—Will Hutton, former editor-in-chief, The Observer, and author of The State We’re In

‘Politicians are calling for large companies to be regulated or split up. In this compelling book, Alex Edmans argues that there is indeed a problemwith corporate behaviour, but that the solution may be simpler: change corporate purpose so that companies focus on growing the pie rather than grab- bing more of it. Edmans’s arguments are a powerful and persuasive antidote to much of the conventional wisdom about the corporate world.’

—Oliver Hart, 2016 Nobel Laureate in Economics

‘This is a brilliant and timely book, taking the business case for responsible capitalism to a whole new level. Edmans provides a rigorous, evidence-based approach, exploring numerous angles around how businesses can (and, as he shows, must) combine profit-seeking with purpose, as well as the role investors and other stakeholders can play in driving a genuine win-win approach. He tackles counter- arguments head on and has the courage to expose examples of virtue-signalling that falsely discredit responsible busi- nesses. Citing case studies collated over decades, it’s a great read, too, offering fascinating examples well beyond the usual suspects. Grow the Pie really has the power to convince the sceptics as well as to encourage advocates to consider new ways to embed the approach further in their businesses.’ —Dame Helena Morrissey, financier and founder of the 30% Club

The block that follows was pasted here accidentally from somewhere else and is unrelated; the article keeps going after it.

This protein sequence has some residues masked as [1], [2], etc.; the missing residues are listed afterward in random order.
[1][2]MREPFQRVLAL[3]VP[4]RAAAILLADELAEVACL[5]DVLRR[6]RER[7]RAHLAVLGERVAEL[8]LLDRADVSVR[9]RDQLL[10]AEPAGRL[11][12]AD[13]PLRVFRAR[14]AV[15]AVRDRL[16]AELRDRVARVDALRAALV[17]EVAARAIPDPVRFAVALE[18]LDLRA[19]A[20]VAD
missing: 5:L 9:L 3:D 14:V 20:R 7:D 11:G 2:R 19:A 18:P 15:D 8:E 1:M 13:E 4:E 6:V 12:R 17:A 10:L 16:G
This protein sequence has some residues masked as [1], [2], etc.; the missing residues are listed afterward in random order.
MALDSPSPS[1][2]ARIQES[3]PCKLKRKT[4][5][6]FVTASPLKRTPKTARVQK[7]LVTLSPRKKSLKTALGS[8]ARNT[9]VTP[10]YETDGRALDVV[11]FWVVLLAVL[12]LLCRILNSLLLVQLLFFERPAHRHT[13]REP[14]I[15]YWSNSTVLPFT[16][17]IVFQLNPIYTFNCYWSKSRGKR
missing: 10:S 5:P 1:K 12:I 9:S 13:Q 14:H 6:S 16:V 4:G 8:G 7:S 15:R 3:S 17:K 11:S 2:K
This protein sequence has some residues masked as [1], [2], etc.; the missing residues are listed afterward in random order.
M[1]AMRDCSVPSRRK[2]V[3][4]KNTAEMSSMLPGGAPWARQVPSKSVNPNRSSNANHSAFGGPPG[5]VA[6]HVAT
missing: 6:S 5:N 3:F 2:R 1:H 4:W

‘This is a must-read book for anyone interested in reforming capitalism – particularly in its role of serving wider society. The book is grounded in academic evidence, but the ideas are highly practical, and recognise the need for business to be profitable as well as purposeful. Most companies have inspir- ing mission statements; Edmans provides a concrete frame- work for translating them into actual practice. He does not shy away from acknowledging the challenges with running a purpose-driven company. Instead, he tackles them head- on, giving clear guidelines on how to navigate tough deci- sions, which he illustrates with powerful examples.’ —Dominic Barton, former Global Managing Partner of McKinsey

‘In Grow the Pie, Alex Edmans has provided us with a valuable contribution to contemporary thinking about how business can be a force for good in society. I have long advocated seeing the mutuality of interests between business, the workforce, suppliers, communities, the government and other stakeholders, and Alex employs a solid evidence base to back up this belief so many of us intuitively share: that